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Tiki Central Forums Creating Tiki Tiki Carving doug fir question
doug fir question
tikicoma
Grand Member (4 years)  

Joined: Jan 16, 2010
Posts: 433
From: wakinekona
Posted: 2011-08-16 6:26 pm   Permalink

Hi all. I have access to a ten foot douglas fir trunk about 12 inches thick at the small end and maybe 18 inches at the base. Is it worth carving if I place it outside? I want a natural wood finish, can it be stained or treated so the rain (I'm in western washington) and bugs don't destroy it to fast, I would like it to last. Bugs turned a 14 inch thick by 12 high bolt of doug fir to dust in about 6 years in my garden a while ago. I want to try my hand at reproducing the Seattle Canlis tiki.



And any hints about what tools to use for this design would help as I haven't carved anything (except cattle) in 30 years. This tiki doesn't look to complex or am I being naive? thanks for any help. aloha, tikicoma


 
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AlohaStation
Tiki Socialite

Joined: Sep 27, 2004
Posts: 2164
From: So FL
Posted: 2011-08-17 07:04 am   Permalink

Wood rots when exposed to moisture (and bugs). Pretty simple. After carving something like that you may not want to put it outside.

 
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cy
Tiki Socialite

Joined: Mar 10, 2011
Posts: 891
From: Gresham, Oregon
Posted: 2011-08-19 5:20 pm   Permalink

Yo tikicoma- I would say by all means start in on that piece of doug fir. I am about to do the same and can't wait to see how it carves. I use mostly cedar because that is what is available to me, and have had quite a few of them outdoors for 5- 10 years. I paint them with 3-4-5 coats of a good marine varnish and they have held up great against the elements. Make sure you seal top and bottom especially well and then place your tiki on some kind of foundation instead of directly in the dirt. (bricks work well) There is going to be decay no matter what but we are all going down that path, and I think age adds personality. The tiki you picked should go pretty smoothly and would suggest doing as much as possible with a chainsaw. Then go in with chisels to really get him dialed in. Good luck and don't over think, just dive in.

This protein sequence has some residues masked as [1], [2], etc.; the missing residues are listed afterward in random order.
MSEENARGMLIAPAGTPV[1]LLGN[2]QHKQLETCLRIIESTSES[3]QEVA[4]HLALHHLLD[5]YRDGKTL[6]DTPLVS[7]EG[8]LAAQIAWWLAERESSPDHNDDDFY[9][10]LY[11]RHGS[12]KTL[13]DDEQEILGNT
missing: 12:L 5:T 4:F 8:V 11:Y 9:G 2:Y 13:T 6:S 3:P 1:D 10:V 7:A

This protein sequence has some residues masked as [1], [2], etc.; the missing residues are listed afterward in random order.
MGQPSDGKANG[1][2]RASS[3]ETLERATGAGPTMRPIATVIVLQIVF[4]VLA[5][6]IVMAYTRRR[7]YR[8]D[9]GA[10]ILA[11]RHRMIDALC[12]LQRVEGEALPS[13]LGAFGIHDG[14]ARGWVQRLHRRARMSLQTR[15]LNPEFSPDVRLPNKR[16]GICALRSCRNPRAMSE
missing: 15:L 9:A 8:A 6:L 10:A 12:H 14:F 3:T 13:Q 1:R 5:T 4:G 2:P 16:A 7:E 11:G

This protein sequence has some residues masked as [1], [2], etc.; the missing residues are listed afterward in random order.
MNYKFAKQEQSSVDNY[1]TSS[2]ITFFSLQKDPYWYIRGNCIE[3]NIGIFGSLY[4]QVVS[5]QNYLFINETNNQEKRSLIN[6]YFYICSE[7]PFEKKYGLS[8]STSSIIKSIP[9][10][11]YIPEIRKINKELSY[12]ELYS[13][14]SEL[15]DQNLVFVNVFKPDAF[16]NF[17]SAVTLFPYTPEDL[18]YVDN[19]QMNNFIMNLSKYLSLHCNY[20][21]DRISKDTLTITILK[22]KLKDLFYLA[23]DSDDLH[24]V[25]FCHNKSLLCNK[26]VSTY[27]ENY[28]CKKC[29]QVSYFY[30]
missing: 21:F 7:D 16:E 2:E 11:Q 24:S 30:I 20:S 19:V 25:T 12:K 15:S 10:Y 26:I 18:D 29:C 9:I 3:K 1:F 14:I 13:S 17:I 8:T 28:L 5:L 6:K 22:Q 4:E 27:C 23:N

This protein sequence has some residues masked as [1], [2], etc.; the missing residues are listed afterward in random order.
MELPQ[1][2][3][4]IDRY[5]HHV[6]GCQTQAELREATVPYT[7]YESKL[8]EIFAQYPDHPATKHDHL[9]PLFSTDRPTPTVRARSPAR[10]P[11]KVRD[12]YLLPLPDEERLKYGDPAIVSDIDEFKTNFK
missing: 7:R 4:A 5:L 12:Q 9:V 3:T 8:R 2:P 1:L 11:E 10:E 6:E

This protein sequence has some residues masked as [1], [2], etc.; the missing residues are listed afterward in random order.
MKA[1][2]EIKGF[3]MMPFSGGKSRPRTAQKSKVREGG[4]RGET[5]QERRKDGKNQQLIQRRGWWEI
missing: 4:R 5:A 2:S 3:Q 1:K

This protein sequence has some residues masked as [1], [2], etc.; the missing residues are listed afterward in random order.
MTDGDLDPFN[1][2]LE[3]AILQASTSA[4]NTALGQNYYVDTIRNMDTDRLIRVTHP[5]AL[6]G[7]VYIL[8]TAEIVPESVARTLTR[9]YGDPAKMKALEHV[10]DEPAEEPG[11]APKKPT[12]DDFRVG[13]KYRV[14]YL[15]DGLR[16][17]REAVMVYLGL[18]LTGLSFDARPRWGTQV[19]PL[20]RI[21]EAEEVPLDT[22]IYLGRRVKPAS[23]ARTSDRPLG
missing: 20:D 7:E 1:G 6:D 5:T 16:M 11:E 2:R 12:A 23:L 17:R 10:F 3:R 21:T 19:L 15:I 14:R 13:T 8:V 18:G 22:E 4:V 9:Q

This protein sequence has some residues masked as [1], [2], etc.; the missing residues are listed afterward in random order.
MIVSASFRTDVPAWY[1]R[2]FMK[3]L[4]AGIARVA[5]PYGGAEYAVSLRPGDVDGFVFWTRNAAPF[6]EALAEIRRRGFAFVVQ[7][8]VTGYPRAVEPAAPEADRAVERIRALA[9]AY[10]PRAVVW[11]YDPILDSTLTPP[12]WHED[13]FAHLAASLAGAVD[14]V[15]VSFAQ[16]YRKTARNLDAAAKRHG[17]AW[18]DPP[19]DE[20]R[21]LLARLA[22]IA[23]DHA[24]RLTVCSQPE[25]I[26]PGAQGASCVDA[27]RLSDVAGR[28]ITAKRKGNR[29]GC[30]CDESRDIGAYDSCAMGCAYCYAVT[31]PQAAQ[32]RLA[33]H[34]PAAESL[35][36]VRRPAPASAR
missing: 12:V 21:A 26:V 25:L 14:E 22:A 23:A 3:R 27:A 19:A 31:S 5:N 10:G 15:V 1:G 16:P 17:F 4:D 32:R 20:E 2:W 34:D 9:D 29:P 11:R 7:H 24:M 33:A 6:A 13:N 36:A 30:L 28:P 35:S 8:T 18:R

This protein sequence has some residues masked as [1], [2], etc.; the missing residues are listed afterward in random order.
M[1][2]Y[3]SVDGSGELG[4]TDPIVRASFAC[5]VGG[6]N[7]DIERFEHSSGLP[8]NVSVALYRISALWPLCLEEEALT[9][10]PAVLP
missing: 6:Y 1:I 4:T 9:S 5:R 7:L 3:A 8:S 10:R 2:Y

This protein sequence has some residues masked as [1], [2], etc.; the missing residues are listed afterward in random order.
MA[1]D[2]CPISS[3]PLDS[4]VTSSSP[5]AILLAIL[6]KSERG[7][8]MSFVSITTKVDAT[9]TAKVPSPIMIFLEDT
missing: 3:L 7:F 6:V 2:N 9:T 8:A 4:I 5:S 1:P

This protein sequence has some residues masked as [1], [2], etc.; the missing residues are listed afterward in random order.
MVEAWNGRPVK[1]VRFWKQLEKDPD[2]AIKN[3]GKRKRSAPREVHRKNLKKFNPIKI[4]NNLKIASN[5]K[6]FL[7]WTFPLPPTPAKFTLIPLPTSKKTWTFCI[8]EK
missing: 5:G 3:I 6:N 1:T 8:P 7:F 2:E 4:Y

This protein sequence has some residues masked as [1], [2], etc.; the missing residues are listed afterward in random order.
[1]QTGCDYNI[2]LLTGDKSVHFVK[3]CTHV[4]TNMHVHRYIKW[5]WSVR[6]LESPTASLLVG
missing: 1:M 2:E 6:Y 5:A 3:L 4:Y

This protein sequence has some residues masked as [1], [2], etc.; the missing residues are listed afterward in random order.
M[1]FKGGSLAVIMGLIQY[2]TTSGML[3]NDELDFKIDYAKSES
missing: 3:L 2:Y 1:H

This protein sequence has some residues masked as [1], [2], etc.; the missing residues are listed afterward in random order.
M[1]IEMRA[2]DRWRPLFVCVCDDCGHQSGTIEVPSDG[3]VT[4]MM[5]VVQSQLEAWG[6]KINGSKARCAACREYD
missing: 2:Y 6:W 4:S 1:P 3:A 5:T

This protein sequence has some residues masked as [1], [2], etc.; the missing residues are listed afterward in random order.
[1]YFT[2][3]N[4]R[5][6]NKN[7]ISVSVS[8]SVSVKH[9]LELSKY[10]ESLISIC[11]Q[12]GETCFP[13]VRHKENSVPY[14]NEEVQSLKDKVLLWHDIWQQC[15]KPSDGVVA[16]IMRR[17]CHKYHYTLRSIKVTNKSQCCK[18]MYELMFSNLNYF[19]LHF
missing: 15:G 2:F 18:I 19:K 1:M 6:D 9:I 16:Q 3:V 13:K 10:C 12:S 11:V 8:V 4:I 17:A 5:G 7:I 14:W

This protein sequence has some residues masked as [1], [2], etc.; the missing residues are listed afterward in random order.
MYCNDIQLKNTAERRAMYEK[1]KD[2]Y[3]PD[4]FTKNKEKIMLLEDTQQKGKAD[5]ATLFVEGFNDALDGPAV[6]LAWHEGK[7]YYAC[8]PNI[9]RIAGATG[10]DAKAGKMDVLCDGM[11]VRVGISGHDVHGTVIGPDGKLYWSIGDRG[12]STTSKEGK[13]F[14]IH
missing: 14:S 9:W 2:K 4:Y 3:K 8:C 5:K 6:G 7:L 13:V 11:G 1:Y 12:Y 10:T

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tikicoma
Grand Member (4 years)  

Joined: Jan 16, 2010
Posts: 433
From: wakinekona
Posted: 2011-08-19 8:44 pm   Permalink

Thanks for the advice cy. I was wondering if before I varnish or varithane it, would it help to coat it with eastern red cedar oil? Doug fir has no resistance to bugs and there are cedar tikis in town that have been outside for fifty years weathered, yes, but still there. thanks again, aloha, tikicoma

 
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furball
Tiki Centralite

Joined: Aug 26, 2009
Posts: 44
From: Oregon
Posted: 2011-10-03 10:19 am   Permalink

I carved my first tiki out of Doug fir and I will not do it again. It is very hard, especially when dry... wants to chip easily and dulls your tools quickly. Cedar and Redwood are much softer and easier to deal with, for those of us who can't get palm trees.

 
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Benzart
Tiki Socialite

Joined: Jan 09, 2004
Posts: 10365
From: Port Saint Lucie, Florida
Posted: 2011-10-03 5:37 pm   Permalink

Yes, Grab it, Doug fir carves great. The tikis I carved for the Tropicana hotel Long house back in 1989 are Still alive and well and can be seen at the Mermaid bar at Queen Kamehameha's Mojave Oasis.
It's excellent wood but like any other wood needs to be preserved.
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Benzart
Tiki Socialite

Joined: Jan 09, 2004
Posts: 10365
From: Port Saint Lucie, Florida
Posted: 2011-10-03 5:53 pm   Permalink

Yes, Grab it, Doug fir carves great. The tikis I carved for the Tropicana hotel Long house back in 1989 are Still alive and well and can be seen at the Mermaid bar at Queen Kamehameha's Mojave Oasis.
It's excellent wood but like any other wood needs to be preserved.
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McTiki
Tiki Socialite

Joined: Aug 22, 2004
Posts: 1962
From: Sunny Florida
Posted: 2011-10-04 03:30 am   Permalink



So that is what it's called.

Make sure you seal it with something that prevents moisture from getting into the grain.

McTiki
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